NEW YORK - Lynch & Mayer Inc., New York, is coming of age by seeking new markets and new strategies outside of its traditional U.S. institutional base.
The firm, entering its 21st year, recently stepped into the mutual fund arena through subadvisory assignments for its parent, insurance holding company Lincoln National Corp., Fort Wayne, Ind. Now, it expects to venture even further, looking into into overseas markets, either on its own or with help from its parent or its newest sister company, Delaware Management Holdings, which Lincoln acquired last year.
While Lynch & Mayer remains focused on institutional business, it plans to expand its reach to retail markets to grow its $6 billion in total assets, said W. Denman Zirkle, senior vice president in charge of marketing and client relations. The firm is focusing now on subadvisory agreements for mutual funds and annuities, as well as hedge funds and looking overseas for markets that will be receptive to its investment style.
Lynch & Mayer had concentrated mainly in managing large-capital growth equity for institutional accounts until the 1990s, when it ventured into new areas by adding new strategies and new vehicles such as hedge funds. The firm, which was founded in 1976, only began offering its third product in 1992, when it introduced its midcap growth equity portfolio; before that, it had managed a convertible bond fund for Lincoln since 1987.
These days, Lynch & Mayer manages equities and convertible securities as separate accounts, commingled funds, hedge funds and mutual funds. It introduced combined large- and midcap equity portfolios in 1993 and wants to bring out a small-cap vehicle next year, said Mr. Zirkle.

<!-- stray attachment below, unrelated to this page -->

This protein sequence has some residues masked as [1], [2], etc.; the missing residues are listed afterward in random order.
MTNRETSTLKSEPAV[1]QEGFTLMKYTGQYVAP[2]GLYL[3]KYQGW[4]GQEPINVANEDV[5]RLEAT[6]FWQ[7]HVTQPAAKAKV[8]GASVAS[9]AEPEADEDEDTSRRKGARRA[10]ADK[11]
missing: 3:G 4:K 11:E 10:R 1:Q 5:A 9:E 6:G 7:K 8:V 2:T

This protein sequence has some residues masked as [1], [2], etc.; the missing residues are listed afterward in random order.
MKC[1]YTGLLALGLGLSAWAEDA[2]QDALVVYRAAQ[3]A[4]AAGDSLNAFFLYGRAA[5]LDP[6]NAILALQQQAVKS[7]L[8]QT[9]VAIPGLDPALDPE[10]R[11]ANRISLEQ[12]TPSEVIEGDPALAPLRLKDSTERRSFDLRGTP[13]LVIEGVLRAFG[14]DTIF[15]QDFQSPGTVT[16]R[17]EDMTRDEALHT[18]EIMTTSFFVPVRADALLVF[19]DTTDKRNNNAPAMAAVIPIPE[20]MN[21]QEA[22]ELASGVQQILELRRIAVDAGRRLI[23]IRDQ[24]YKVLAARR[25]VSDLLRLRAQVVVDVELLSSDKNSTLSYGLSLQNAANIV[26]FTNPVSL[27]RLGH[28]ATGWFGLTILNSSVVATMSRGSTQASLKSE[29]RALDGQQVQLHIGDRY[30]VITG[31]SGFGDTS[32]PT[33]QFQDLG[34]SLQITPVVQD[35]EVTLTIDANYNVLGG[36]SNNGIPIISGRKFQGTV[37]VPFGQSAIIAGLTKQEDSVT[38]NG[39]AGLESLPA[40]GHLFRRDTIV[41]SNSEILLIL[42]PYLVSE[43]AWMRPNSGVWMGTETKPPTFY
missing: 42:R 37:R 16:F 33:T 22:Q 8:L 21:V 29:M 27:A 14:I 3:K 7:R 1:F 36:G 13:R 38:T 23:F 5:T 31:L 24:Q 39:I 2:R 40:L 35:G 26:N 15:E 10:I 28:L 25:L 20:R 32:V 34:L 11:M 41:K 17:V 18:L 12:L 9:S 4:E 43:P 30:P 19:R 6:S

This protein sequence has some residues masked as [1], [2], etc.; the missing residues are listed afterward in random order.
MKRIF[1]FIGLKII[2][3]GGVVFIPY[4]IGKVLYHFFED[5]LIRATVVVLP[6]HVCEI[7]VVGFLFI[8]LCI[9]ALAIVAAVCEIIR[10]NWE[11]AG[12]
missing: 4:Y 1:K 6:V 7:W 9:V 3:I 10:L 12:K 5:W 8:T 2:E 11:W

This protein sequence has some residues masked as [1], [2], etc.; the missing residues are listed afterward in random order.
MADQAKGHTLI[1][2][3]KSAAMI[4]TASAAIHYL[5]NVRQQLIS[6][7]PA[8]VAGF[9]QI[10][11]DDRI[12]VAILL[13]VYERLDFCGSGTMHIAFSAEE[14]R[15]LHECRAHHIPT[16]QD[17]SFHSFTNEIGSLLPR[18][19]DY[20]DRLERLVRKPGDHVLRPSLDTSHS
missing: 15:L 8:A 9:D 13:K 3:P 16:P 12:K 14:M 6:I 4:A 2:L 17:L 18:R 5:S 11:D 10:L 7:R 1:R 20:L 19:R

Among its newer retail-oriented offerings, Lynch & Mayer now subadvises two growth equity funds in Delaware's retail family, and added two specialized funds to its hedge fund line, RetailVantage partners, a fund launched in July to invest in retailers' equity; and TechVantage Partners L.P., a fund opened last year that invests in technology-based companies.
Lynch & Mayer has approximately $6 billion in assets, a sharp contrast to less than $1 billion when Lincoln acquired it in 1985. The firm is developing a five-year plan to address growth, said Mr. Zirkle. It has targeted a 10% annual rate of asset growth, and the strategic plan will focus on how the retail and international concentration will affect that rate of growth, he said.
The firm hired the consulting firm Sasdi & Associates, London, to help it develop a strategy to approach one or more overseas partners, and its recommendations were expected at the end of November. The consultant is sorting through countries to pick out which firms could be the main targets for Lynch & Mayer and what strategies would work for approaching them.
If the moves seem to be proceeding slowly, it's because Lynch & Mayer takes a long time to move in any one direction, focusing on measured growth to avoid mishaps, said Mr. Zirkle.
"We're not the kind of group to hire 12 people and say 'we're going to do retail' and everybody runs out yelling 'Retail!'*" he said.
The firm's founders, Chairman Dennis Lynch and Vice Chairman Eldon Mayer, are still with the firm, but succession plans are in place. Edward Petner, now president and co-chief executive officer with Mr. Lynch, is the heir apparent. Mr. Petner joined Lynch & Mayer in 1983 from The Wharton School and worked his way up the ranks. Additionally, there are executives in supporting positions who have been with the firm for more than 10 years and are being positioned to take over as top management retires.
Such staying power is not unusual at Lynch & Mayer, said Mr. Zirkle. He noted the firm put phantom equity incentives in place to help in retaining staff after the acquisition by Lincoln.